FEATURE: Decade after 9/11, Arab Spring heralds new era for Islamists
By Ramadan Al-Fatash Aug 30, 2011, 0:18 GMT
Cairo - Popular uprisings sweeping the Middle East and North Africa are ushering Islamists into a new era after having been the target of oppression from pro-US governments for the past ten years, say analysts.
The finding comes as the tenth annniversary of the September 11, 2001 terrorist attacks on the US approaches and analysts take a look back on the decade of wars, conflict and finally social revolution.
'The influence of Islamists in the Arab world preceded the September 11 attacks,' said Moustafa al-Sayyed, a professor of political science at the American University in Cairo.
'In fact, Islamists' rise in the region started in the late 1960s in reaction to the adverse social, economic and political circumstances in their countries,' he told the German Press Agency dpa.
'These circumstances have not improved remarkably, but the success of recent revolutions in Egypt and Tunisia has given Islamists the chance to appear on the surface and operate freely,' al-Sayyed added.
On July 29, thousands of Egypt's Islamists, mainly ultra-conservative Muslims, flocked from across the country to Tahrir Square in central Cairo where they called for an Islamic state to be established in the Arab world's most populous country.
They angered liberals and secularists who accused them of flaunting their power and polarizing Egyptian society.
The mass show of strength was the Islamists' largest since former Egyptian president Hosny Mubarak was ousted in a popular revolt in February after 30 years in power.
'Islamists are more well-organized and influential among the ordinary people than liberals and leftists. They run a lot of charity schemes and assist the poor,' said al-Sayyed. 'It is natural for them to re-emerge to assert themselves now that their oppressors have been removed.'
Days after Mubarak was toppled, the Muslim Brotherhood, Egypt's strongest opposition group banned for more than five decades, was legalized.
The group has, moreover, established its political party, the Freedom and Justice Party whose leaders say will compete for up to 40 per cent of the seats in the country's new parliament in elections due later this year.
The Muslim Brotherhood emerged empty-handed from the parliamentary elections held in late 2010, which were widely believed to have been marred by massive fraud.
To Emad Gad, an Egyptian expert, Arab despotic governments took advantage of 'exaggerated' US fears about Muslim radicals in the aftermath of the 9/11 attacks to inflate foreign pressure to introduce reforms.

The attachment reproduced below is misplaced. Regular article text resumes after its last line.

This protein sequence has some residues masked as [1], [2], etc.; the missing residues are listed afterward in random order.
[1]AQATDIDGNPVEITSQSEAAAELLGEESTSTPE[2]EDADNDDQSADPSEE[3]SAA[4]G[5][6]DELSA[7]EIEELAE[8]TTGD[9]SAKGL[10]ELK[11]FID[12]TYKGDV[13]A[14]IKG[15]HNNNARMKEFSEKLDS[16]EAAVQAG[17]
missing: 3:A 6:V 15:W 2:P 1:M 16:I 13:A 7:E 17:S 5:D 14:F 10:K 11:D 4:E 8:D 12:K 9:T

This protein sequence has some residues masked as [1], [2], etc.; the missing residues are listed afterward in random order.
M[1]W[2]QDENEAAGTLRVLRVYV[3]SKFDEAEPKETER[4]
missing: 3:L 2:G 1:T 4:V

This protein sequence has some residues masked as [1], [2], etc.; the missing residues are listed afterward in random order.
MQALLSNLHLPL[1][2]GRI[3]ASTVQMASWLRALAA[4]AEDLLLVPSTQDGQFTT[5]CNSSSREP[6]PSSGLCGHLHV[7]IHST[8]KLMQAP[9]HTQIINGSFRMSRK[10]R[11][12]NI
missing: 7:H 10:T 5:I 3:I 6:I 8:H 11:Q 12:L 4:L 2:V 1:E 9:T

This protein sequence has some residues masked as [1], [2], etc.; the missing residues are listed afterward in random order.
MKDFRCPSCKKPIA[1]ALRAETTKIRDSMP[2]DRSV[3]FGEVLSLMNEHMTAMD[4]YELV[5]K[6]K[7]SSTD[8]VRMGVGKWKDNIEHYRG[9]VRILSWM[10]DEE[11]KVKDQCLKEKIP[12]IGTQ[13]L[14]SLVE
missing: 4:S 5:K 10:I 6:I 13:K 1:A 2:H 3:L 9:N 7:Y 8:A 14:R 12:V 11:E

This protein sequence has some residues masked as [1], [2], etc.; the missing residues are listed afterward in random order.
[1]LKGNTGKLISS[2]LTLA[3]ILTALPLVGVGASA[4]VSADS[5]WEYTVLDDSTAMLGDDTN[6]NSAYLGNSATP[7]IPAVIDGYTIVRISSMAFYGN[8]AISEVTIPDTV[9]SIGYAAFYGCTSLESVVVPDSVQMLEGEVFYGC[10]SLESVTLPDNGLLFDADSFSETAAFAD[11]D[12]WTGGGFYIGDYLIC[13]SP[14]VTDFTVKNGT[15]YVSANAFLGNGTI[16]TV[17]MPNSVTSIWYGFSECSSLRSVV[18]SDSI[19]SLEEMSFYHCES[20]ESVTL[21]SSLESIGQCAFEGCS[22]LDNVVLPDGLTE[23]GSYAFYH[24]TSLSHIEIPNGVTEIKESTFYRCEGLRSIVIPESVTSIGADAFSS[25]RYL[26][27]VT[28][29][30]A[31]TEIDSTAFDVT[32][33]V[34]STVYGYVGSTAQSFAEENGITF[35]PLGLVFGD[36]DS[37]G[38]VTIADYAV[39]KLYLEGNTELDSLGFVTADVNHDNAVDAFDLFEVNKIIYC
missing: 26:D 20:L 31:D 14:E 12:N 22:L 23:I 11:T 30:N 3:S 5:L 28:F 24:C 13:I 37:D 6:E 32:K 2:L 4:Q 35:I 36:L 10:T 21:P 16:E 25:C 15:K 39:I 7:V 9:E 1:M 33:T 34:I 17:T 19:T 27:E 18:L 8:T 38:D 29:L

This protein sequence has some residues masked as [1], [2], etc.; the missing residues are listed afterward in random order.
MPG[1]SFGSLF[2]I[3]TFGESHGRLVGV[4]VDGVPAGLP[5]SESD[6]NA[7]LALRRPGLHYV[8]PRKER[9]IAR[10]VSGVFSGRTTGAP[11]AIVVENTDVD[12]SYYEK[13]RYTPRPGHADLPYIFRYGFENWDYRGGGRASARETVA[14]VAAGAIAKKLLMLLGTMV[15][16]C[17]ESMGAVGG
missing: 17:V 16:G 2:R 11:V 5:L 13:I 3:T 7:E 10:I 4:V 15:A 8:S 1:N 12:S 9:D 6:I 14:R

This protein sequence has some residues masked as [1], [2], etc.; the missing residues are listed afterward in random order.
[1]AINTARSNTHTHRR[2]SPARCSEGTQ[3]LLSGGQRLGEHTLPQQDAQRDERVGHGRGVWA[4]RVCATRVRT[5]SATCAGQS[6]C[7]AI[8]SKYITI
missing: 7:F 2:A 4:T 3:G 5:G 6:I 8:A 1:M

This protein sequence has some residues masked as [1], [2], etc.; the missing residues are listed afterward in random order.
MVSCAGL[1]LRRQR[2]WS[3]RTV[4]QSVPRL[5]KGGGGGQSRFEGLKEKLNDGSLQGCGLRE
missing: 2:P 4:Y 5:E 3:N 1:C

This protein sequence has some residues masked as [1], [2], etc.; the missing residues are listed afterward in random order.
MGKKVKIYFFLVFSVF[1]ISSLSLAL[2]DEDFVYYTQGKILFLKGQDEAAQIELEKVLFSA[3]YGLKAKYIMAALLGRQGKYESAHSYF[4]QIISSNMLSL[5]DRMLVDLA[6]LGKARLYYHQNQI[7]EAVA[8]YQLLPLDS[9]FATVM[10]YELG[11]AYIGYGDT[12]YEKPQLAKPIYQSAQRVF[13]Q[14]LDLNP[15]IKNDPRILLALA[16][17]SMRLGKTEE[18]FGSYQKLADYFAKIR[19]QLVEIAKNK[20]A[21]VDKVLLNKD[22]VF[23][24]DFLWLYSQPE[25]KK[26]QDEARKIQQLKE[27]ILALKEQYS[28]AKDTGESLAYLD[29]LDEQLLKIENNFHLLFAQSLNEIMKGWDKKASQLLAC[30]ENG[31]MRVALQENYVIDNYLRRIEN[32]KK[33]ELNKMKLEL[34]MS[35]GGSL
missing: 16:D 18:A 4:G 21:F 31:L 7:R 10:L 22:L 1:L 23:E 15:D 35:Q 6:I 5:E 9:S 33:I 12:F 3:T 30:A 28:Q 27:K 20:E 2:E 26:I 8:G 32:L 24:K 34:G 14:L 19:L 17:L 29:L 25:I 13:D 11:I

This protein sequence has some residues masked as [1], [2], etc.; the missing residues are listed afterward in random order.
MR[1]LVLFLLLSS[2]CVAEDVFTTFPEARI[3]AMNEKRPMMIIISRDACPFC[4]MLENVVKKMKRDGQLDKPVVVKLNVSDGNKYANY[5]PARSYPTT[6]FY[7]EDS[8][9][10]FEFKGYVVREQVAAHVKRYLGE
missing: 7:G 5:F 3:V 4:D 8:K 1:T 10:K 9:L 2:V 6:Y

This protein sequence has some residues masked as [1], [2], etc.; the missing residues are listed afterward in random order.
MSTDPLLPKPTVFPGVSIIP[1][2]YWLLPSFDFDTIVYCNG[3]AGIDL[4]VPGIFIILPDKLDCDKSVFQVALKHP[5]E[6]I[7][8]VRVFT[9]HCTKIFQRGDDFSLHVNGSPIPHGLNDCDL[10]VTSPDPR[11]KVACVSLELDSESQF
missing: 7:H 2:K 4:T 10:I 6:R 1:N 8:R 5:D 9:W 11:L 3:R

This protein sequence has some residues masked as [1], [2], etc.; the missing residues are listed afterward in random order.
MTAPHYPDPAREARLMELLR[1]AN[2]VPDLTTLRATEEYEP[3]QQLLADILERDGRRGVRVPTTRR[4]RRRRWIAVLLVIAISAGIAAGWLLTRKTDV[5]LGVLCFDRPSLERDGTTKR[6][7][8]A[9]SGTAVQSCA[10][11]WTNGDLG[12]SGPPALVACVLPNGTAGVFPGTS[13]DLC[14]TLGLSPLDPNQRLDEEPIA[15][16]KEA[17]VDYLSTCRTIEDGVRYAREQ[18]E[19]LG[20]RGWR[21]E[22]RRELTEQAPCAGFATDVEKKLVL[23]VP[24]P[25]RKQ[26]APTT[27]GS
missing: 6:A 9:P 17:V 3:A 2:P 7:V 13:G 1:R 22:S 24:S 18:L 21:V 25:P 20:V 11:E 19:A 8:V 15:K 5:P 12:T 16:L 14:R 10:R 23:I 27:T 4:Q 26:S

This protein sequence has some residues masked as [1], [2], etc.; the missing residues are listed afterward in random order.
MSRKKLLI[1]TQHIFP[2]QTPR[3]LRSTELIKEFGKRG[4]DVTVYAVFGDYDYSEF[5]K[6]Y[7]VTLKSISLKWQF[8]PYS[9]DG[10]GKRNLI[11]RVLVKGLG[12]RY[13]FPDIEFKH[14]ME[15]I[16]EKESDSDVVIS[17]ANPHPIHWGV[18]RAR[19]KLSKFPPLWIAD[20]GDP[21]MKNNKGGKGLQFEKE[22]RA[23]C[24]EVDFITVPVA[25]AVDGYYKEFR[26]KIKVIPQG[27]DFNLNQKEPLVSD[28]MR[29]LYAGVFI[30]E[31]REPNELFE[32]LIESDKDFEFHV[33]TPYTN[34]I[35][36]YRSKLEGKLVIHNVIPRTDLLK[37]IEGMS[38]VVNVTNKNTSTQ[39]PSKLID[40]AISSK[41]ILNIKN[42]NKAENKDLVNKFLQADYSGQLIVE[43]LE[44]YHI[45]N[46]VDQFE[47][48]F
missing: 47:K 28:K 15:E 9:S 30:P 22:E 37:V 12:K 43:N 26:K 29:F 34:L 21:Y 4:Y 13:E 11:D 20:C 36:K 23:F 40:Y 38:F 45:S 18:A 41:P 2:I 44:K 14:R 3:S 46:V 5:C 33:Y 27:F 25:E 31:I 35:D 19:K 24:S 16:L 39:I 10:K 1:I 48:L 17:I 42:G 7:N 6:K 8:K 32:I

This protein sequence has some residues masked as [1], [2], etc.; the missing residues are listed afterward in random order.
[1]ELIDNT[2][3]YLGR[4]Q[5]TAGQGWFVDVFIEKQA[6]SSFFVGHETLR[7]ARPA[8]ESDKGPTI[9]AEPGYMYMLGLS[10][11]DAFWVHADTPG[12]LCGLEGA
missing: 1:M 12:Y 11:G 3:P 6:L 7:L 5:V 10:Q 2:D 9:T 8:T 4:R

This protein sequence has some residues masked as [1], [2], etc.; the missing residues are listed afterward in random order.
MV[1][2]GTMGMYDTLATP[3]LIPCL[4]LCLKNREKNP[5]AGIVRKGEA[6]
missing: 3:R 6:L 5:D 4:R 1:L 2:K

'It was a big fallacy. Mubarak manipulated Washington's exaggerated fears about the influence of Islamists to tighten his grip on power and continue to quell his opponents. Other Arab rulers did the same,' Gad told dpa.
In the years after the September 11 attacks, pro-US Arab governments systematically cracked down on Islamists and reportedly tortured many of them over suspected links with al-Qaeda.
Branding them as opportunists, Emad believes that Islamists hamper the Arab people's democratic transformation.
'At the beginning of the Arab revolutions against autocratic governments, Islamists claimed to be on the side of a civil state. Later, they unmasked their faces and called for the establishment of a religious state,' he said.
'Their ploys cause divisions among political powers and hike up the price the Arabs have to pay for gaining genuine democracy.'
Arabs' anti-government uprisings, generically referred to as the Arab Spring, started in Tunisia on December 18, 2010, when vendor Mohammed Bouazizi doused himself with petrol and set himself alight in the town of Sidi Bouzid after being repeatedly harassed by authorities for selling vegetables on the street.
Since then the protests have spread to Libya, Bahrain, Syria, Yemen, Jordan, Algeria and Morocco, where people have become accustomed to taking to the streets to vent their wrath on their governments.
Islamists have kept a high profile in these uprisings.
Seif al-Islam, the son of Libyan leader Moamer Gaddafi, has claimed that his family had forged an alliance with Islamist rebels against liberal opposition fighting for his father's ouster.
He told the New York Times recently that Islamists 'are the real force on the ground.'
'Islamists' chances may be big in countries like Libya, Jordan and Yemen,' said Gad, the analyst at the Cairo-based Al-Ahram Centre for Strategic Studies. 'But they will not prevail in Egypt and Tunisia, which have vigorous civil society groups,' he added.
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